Japan gets on track with new maglev train
Maglev train on a test run. (Central Japan Railway Company)
It’s good to get some forward-looking news from Japan: The government is expected to approve a plan for a high-speed maglev (magnetic levitation) train that will eventually run between Tokyo and Osaka and would be the fastest passenger train in the world. The route — the first major maglev route in the world — is set to start construction in 2014 and is currently estimated to cost 8.44 trillion yen.
Magnetic levitation trains can reach speeds of more than 500 kph, and in 2003, a train reached 581 kph on a test track that JR Tokai (the Central Japan Railway Company) owns west of Tokyo. The trains reach such astonishing speeds because they eliminate that enemy of fast times: friction. The trains don't have wheels or move along a traditional track. Instead, they hover above a guideway and are pushed along by electromagnetic force, a fossil-fuel-free form of transport.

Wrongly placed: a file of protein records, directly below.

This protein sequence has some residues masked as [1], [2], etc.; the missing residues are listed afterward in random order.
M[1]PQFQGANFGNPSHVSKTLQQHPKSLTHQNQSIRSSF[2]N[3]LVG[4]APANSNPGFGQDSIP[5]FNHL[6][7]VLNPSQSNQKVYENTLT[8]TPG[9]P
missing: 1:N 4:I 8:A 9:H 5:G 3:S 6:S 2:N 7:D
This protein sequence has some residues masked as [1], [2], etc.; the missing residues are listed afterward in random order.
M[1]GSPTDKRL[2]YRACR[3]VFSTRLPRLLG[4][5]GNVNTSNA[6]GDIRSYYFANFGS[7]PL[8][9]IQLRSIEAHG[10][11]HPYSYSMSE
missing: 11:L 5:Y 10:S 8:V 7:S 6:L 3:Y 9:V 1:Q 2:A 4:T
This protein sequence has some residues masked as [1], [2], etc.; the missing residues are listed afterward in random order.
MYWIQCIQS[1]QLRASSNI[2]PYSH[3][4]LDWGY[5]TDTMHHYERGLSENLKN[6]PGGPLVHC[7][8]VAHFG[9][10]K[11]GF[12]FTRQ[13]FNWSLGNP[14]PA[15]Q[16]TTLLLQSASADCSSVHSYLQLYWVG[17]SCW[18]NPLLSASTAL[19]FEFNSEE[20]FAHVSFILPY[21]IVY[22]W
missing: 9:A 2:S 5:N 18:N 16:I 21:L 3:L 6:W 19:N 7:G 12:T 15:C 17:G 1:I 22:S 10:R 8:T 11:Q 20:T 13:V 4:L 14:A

The Shinkansen, or bullet train, already makes the 438km trip from Tokyo to Osaka in about two hours, but the maglev train will make it in almost half the time. Currently, Tokyo to Osaka is the ninth busiest air route in the world; the maglev trip will be shorter than the time it takes to fly there once you factor in journey time to and from the Tokyo and Osaka airports.
The first link from Tokyo to Nagoya could be up and running by 2027, and the entire route completed by 2045.